Residents against fracking protestors ‘deserve to be heard’

The Kirby Misperton Protection Camp, which began being dismantled in February
The Kirby Misperton Protection Camp, which began being dismantled in February
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RYEDALE residents who say their voices have been drowned out by “extremist protestors” opposed to fracking at Kirby Misperton have delivered a 650-signature petition calling for an end to protest camps in the area.

Organisers of the petition say they have “had enough” of the disruption caused by national protestors and the visual blight of the camps, set up outside the Third Energy site.

They handed the petition to Conservative Thirsk and Malton MP - and fracking supporter - Kevin Hollinrake yesterday, calling on “relevant authorities” to evict any remaining protest camps near the site, and to ensure that no new camps are established in future.

Last month, a spokesperson for Kirby Misperton Protection Camp said the “time had come” to begin dismantling its camp, but said they would maintain a presence at the entrance to the site.

The move came more than a year after protestors first moved to the area, and followed a decision by Business Secretary Greg Clark in January to order an assessment of the “financial resilience” of Third Energy, before deciding whether to give it consent to undertake the controversial hydraulic fracturing for shale gas.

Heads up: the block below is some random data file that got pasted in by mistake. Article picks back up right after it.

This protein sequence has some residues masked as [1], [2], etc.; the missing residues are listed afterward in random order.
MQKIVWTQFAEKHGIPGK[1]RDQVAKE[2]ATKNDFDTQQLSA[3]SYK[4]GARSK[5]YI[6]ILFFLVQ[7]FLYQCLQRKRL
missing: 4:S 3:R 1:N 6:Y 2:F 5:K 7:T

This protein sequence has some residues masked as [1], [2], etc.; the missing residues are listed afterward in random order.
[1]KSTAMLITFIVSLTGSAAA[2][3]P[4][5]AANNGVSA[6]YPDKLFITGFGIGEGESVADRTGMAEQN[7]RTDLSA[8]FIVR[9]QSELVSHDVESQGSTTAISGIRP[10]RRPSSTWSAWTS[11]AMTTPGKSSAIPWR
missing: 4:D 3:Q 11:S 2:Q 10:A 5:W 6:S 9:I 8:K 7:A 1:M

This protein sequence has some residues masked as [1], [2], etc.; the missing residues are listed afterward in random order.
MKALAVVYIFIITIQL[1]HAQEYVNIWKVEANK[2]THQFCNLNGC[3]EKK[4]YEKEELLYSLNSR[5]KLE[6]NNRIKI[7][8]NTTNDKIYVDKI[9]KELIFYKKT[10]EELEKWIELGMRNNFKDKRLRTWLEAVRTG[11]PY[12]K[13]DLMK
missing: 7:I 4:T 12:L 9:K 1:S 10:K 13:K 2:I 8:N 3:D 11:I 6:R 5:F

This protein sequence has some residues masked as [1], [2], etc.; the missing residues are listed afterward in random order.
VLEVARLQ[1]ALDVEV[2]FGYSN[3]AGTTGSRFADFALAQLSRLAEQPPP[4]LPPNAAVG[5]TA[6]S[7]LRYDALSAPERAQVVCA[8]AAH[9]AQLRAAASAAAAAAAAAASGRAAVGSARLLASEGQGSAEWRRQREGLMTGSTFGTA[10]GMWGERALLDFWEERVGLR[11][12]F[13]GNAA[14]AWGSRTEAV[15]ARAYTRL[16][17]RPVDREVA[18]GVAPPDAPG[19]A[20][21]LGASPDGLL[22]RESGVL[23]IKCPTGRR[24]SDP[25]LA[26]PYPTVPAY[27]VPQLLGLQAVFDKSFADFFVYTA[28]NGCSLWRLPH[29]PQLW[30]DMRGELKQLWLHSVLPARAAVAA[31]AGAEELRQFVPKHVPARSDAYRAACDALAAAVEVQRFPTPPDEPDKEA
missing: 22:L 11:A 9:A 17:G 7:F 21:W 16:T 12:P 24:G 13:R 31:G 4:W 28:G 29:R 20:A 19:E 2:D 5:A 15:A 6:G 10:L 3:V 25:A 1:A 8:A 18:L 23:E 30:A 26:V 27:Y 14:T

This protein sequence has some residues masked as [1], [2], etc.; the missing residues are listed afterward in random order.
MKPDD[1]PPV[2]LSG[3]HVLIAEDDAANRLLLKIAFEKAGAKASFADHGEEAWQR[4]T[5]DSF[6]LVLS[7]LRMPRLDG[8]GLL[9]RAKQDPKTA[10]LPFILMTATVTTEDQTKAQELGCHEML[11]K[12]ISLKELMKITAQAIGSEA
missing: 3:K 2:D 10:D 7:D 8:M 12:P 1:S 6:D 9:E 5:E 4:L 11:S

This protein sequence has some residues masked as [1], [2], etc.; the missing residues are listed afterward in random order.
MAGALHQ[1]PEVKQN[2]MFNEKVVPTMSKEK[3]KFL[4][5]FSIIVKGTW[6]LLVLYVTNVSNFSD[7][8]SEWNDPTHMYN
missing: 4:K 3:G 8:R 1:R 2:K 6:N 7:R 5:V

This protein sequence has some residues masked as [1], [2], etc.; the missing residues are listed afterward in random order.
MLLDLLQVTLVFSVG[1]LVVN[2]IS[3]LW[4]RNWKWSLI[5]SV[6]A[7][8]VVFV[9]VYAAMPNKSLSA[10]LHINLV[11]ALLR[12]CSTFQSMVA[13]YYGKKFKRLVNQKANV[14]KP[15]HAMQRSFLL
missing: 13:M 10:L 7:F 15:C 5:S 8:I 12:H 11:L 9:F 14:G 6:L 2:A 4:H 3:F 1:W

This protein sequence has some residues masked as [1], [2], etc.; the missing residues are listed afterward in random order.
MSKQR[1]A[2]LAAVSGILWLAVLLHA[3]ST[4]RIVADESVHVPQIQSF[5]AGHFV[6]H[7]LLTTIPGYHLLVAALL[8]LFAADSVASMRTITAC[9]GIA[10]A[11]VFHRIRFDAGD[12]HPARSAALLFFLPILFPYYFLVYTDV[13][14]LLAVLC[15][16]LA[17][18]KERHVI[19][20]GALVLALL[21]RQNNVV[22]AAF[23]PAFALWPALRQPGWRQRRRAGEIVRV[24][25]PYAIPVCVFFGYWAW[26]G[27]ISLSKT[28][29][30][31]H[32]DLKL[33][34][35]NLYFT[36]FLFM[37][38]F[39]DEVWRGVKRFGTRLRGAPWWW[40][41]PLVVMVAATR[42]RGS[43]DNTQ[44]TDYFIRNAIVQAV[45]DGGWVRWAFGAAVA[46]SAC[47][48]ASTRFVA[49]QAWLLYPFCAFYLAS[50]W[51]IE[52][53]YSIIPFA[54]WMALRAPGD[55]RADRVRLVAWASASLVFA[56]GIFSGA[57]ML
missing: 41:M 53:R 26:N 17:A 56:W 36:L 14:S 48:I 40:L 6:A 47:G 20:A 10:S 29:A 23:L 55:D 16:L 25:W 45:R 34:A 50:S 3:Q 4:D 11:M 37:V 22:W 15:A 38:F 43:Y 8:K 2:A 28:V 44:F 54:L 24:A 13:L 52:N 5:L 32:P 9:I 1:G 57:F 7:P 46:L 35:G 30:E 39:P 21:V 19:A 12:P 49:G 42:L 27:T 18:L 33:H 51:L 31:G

In February, the company began removing equipment from the site. However, the petition organisers say the closure of the camp is “no guarantee” that protestors will not return and have urged local land owners to ensure they have locked field gates to prevent a new camp.

Nick Hardman, one of the petition organisers, said: “Just because the protestors are packing up to leave, it doesn’t mean they won’t be back. We’ve already seen that they’re only too willing to trespass on land that doesn’t belong to them and to engage in forms of protest that only serve to cause disruption to local residents.

“Our voices deserve to be heard. Local officials need to recognise the intolerable disruption, stress and community division these camps and their residents unfairly place on local residents and do more to rid them from the area and to stop a reoccurrence.”

The group say they have been fighting an “uphill battle” when it comes to raising awareness of community concerns.

Bob Batty from the group said: “The small minority of extremist protesters have consistently tried to drown us out with near professional use of local, national and social media, so far, it’s worked. We are just a group of locals without any financial backing.”

Mr Hollinrake said he had had “about a dozen or so” local constituents contact him with concerns about the camp, including issues around blocked roads as part of the protests, and he has met with police to discuss concerns.

“Residents have told me they felt intimidated at times by the protestors, who I must say, in the most part are pleasant and reasonable,” he said.